A Grammy Award, or Grammy, is an award presented by The Recording Academy to recognize achievements in the music industry. The annual presentation ceremony features performances by prominent artists, the presentation of those awards that have a more popular interest; the Grammys are the second of the Big Three major music awards held annually. It shares recognition of the music industry as that of the other performance awards such as the Academy Awards, the Emmy Awards, the Tony Awards, the Game Awards; the first Grammy Awards ceremony was held on May 4, 1959, to honor and respect the musical accomplishments by performers for the year 1958. Following the 2011 ceremony, the Academy overhauled many Grammy Award categories for 2012; the 61st Annual Grammy Awards, honoring the best achievements from October 1, 2017 to September 30, 2018, were held on February 10, 2019, at the Staples Center in Los Angeles. The Grammys had their origin in the Hollywood Walk of Fame project in the 1950s; as the recording executives chosen for the Walk of Fame committee worked at compiling a list of important recording industry people who might qualify for a Walk of Fame star, they realized there were many more people who were leaders in their business who would never earn a star on Hollywood Boulevard.
The music executives decided to rectify this by creating an award given by their industry similar to the Oscars and the Emmys. This was the beginning of the National Academy of Recording Arts and Sciences. After it was decided to create such an award, there was still a question of, they settled on using the name of the invention of Emile Berliner, the gramophone, for the awards, which were first given for the year 1958. The first award ceremony was held in two locations on May 4, 1959 - Beverly Hilton Hotel in Beverly Hills California, Park Sheraton Hotel in New York City, 28 Grammys were awarded; the number of awards given grew and fluctuated over the years with categories added and removed, at one time reaching over 100. The second Grammy Awards held in 1959, was the first ceremony to be televised, but the ceremony was not aired live until the 13th Annual Grammy Awards in 1971; the gold-plated trophies, each depicting a gilded gramophone, are made and assembled by hand by Billings Artworks in Ridgway, Colorado.
In 1990 the original Grammy design was revamped, changing the traditional soft lead for a stronger alloy less prone to damage, making the trophy bigger and grander. Billings developed a zinc alloy named grammium, trademarked; the trophies with the recipient's name engraved on them are not available until after the award announcements, so "stunt" trophies are re-used each year for the broadcast. By February 2009, a total of 7,578 Grammy trophies had been awarded; the "General Field" are four awards. Record of the Year is awarded to the performer and the production team of a single song if other than the performer. Album of the Year is awarded to the performer and the production team of a full album if other than the performer. Song of the Year is awarded to the writer/composer of a single song. Best New Artist is awarded to a promising breakthrough performer who releases, during the Eligibility Year, the first recording that establishes the public identity of that artist; the only two artists to win all four of these awards are Christopher Cross, who won all four in 1980, Adele, who won the Best New Artist award in 2009 and the other three in 2012 and 2017.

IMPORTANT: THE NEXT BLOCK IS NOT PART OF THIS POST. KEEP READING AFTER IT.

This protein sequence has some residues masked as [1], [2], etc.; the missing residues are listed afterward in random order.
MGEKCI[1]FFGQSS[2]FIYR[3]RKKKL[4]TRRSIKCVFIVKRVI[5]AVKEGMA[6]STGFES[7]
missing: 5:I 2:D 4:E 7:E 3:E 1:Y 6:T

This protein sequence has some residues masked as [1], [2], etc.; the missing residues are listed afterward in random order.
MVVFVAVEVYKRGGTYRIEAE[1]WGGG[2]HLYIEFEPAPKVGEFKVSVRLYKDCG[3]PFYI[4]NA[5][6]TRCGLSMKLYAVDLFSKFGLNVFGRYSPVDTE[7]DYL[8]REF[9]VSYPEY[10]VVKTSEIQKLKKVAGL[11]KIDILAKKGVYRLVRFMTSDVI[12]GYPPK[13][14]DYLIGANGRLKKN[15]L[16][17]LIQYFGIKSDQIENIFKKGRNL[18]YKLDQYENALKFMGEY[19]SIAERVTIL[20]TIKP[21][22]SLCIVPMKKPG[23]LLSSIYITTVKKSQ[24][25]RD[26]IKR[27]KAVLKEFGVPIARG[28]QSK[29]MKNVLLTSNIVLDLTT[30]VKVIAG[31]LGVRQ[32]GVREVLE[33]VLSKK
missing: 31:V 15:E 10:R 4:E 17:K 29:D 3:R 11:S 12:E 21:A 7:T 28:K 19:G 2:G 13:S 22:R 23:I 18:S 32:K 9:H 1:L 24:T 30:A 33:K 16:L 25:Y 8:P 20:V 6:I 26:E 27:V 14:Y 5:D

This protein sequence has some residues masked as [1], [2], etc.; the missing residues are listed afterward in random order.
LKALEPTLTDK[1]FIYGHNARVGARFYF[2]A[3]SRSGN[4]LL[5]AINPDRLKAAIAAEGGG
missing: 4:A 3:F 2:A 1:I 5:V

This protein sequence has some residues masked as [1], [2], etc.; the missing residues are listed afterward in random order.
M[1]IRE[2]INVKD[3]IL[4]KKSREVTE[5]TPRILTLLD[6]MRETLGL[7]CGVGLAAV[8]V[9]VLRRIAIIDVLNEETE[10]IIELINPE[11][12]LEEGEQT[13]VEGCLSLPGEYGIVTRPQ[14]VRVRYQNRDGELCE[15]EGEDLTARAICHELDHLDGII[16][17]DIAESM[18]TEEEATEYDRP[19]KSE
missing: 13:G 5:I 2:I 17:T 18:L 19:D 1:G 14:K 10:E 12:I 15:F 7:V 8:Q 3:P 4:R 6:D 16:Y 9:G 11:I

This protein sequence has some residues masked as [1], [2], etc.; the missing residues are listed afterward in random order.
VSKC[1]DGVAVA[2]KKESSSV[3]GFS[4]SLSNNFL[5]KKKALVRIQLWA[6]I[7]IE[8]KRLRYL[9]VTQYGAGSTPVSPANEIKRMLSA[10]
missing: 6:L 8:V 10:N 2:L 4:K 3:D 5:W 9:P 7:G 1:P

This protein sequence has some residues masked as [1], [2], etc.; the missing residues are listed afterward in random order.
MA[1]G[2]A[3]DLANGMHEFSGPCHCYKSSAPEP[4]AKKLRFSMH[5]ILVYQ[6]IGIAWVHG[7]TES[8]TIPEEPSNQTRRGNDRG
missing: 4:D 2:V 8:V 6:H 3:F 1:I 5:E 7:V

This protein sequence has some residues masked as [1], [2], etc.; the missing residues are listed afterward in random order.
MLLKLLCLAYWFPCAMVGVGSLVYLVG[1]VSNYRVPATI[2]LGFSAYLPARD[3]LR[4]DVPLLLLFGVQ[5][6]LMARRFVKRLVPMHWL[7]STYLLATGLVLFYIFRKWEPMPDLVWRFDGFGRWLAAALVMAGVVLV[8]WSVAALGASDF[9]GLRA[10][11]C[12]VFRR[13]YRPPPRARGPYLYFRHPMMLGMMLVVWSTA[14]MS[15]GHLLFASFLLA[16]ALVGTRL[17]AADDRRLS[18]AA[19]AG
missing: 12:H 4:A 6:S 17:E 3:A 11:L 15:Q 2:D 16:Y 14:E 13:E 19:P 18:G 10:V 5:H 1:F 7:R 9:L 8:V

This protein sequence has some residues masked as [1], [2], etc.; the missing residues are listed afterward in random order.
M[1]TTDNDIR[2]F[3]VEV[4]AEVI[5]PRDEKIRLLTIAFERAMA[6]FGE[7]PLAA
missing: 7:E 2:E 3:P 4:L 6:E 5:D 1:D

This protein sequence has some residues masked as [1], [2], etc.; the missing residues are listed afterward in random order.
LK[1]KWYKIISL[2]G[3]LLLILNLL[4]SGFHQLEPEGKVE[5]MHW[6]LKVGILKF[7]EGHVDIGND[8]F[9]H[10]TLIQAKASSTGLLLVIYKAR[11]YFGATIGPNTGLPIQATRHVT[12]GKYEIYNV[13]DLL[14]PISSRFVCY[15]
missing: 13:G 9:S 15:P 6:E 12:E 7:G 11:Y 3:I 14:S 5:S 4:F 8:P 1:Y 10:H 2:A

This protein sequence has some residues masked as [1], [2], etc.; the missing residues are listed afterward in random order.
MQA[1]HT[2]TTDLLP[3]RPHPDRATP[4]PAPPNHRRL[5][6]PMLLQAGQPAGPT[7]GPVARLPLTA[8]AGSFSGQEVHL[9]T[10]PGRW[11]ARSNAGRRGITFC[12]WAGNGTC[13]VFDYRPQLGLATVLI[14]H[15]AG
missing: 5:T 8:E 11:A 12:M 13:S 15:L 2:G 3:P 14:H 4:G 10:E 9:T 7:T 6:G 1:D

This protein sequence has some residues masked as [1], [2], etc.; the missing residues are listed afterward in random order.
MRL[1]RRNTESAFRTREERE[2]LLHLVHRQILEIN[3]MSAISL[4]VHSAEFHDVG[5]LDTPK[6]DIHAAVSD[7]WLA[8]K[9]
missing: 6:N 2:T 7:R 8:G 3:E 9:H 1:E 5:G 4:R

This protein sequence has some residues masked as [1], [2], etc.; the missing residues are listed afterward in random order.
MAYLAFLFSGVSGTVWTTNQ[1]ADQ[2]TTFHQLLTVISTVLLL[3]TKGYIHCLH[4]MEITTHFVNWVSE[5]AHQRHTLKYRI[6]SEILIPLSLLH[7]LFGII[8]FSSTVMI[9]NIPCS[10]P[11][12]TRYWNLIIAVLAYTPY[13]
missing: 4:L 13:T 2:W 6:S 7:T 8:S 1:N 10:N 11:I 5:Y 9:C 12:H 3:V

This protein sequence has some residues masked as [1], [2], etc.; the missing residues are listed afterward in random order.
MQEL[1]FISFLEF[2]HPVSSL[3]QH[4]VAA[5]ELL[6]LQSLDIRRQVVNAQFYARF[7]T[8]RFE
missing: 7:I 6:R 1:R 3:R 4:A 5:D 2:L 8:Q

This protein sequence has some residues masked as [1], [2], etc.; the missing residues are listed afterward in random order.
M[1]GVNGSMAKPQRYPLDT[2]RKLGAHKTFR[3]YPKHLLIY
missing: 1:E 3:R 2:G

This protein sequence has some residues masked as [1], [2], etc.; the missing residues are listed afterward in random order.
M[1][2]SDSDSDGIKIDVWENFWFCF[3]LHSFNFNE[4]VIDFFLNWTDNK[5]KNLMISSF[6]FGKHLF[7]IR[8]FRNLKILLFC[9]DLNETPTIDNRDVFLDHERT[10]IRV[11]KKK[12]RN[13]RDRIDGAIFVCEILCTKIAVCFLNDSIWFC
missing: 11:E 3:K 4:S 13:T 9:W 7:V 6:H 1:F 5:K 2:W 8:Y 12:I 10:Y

Other awards are given for performance and production in specific genres, as well as for other contributions such as artwork and video. Special awards are given for longer-lasting contributions to the music industry; because of the large number of award categories, the desire to feature several performances by various artists, only the ones with the most popular interest - about 10 to 12, including the four General Field categories and one or two categories in the most popular music genres - are presented directly at the televised award ceremony. The many other Grammy trophies are presented in a pre-telecast'Premiere Ceremony' earlier in the afternoon before the Grammy Awards telecast. On April 6, 2011, The Recording Academy announced a drastic overhaul of many Grammy Award categories for 2012; the number of categories was cut from 109 to 78. The most important change was the elimination of the distinction between male and female soloists and between collaborations and duo/groups in various genre fields.
Several categories for instrumental soloists were discontinued. Recordings in these categories now fall under the general categories for best solo performances. In the rock field, the separate categories for hard rock and metal albums were combined and the Best Rock Instrumental Performance category was eliminated due to a waning number of entries. In R&B, the distinction between best contemporary R&B album and other R&B albums has been eliminated, they now feature in general Best R&B Album category. In rap, the categories for best rap soloist and best rap duo or group have been merged into the new Best Rap Performance category; the most eliminations occurred in the roots category. Up to and including 2011, there were separate categories for various regional American music forms, such as Hawaiian music, Native American music and Zydeco/Cajun music. Due to the low number
American Broadcasting Company